The girl on the bike? Under normal circumstances, she’s just a kid who does kid things. But in the Zone of Interest, she risks her life as part of the resistance. That’s who she is. Someone who puts others above herself.
But the movie is a bit different. It drops the love triangle. And it doesn’t have the dialogue that associates the Zone of Interest with a revelation of who you really are. So what’s the title actually refer to?
Jonathan Glazer’s use of The Zone of Interest refers to our ability to focus attention. There’s the famous selective attention test by Christopher Chabris and Daniel Simons, also known as the invisible gorilla, where experimenters asked people to watch a video and count how many times a group passed a basketball back and forth. The video started. The group passed. The video ended. The subjects responded with how many passes. Then the experimenters asked if they saw the gorilla. A gorilla?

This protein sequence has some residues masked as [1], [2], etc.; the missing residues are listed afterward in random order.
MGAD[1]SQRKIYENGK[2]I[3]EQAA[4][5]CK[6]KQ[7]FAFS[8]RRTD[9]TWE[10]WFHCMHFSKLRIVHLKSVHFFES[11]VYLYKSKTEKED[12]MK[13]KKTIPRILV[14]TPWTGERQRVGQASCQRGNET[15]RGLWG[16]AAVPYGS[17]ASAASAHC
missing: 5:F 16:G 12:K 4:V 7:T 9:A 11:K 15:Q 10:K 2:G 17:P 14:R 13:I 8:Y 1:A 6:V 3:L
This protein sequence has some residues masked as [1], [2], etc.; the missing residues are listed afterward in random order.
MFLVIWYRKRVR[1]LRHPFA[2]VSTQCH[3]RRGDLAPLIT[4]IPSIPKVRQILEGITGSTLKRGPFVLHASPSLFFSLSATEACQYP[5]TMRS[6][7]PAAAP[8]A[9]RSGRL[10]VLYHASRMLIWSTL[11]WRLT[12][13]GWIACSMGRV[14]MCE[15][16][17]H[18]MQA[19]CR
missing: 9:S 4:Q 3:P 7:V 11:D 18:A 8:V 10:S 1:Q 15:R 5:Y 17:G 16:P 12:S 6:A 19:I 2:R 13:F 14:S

From Chabris and Simons: …we found that half of the people who watched the video and counted the passes missed the gorilla. It was as though the gorilla was invisible. This experiment reveals two things: that we are missing a lot of what goes on around us, and that we have no idea that we are missing so much.
Participants had been so hyper-focused on the basketball that many of them never noticed someone in a gorilla suit walk through the shot. Once you look for it, it’s clear as day. But when you have a task that narrows your attention to a specific area, it’s easy to overlook everything else.